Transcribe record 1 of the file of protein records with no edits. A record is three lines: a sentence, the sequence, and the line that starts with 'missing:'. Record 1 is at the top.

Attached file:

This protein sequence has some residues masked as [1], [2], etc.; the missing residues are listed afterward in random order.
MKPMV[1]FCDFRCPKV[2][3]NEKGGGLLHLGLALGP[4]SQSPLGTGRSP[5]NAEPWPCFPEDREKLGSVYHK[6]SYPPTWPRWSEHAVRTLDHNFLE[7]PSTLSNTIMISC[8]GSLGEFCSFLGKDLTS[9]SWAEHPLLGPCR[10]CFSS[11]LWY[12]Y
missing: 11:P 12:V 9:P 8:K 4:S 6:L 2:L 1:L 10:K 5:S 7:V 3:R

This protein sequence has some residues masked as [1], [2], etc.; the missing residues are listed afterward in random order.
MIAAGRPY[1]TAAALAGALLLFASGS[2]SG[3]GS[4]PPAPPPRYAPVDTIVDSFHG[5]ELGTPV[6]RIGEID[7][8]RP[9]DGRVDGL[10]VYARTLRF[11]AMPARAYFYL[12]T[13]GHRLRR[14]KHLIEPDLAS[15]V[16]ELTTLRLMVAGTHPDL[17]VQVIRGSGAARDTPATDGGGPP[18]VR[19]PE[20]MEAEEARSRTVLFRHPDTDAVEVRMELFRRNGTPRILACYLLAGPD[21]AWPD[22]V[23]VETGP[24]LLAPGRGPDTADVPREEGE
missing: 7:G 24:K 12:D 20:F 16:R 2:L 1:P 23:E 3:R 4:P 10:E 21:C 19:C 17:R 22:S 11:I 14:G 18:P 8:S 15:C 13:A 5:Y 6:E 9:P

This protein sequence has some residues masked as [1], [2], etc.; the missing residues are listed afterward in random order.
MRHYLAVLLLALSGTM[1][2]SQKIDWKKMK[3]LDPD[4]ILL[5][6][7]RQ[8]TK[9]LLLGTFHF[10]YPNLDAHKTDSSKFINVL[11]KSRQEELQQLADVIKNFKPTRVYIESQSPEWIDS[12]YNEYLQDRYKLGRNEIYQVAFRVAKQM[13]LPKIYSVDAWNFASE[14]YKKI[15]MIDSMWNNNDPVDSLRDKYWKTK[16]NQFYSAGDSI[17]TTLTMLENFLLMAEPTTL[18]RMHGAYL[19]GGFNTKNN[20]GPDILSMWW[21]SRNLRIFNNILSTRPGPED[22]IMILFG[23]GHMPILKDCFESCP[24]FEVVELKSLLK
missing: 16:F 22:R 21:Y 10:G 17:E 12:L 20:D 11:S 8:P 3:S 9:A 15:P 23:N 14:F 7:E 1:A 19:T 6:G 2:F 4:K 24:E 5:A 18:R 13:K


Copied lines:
This protein sequence has some residues masked as [1], [2], etc.; the missing residues are listed afterward in random order.
MKPMV[1]FCDFRCPKV[2][3]NEKGGGLLHLGLALGP[4]SQSPLGTGRSP[5]NAEPWPCFPEDREKLGSVYHK[6]SYPPTWPRWSEHAVRTLDHNFLE[7]PSTLSNTIMISC[8]GSLGEFCSFLGKDLTS[9]SWAEHPLLGPCR[10]CFSS[11]LWY[12]Y
missing: 11:P 12:V 9:P 8:K 4:S 6:L 2:L 1:L 10:K 5:S 7:V 3:R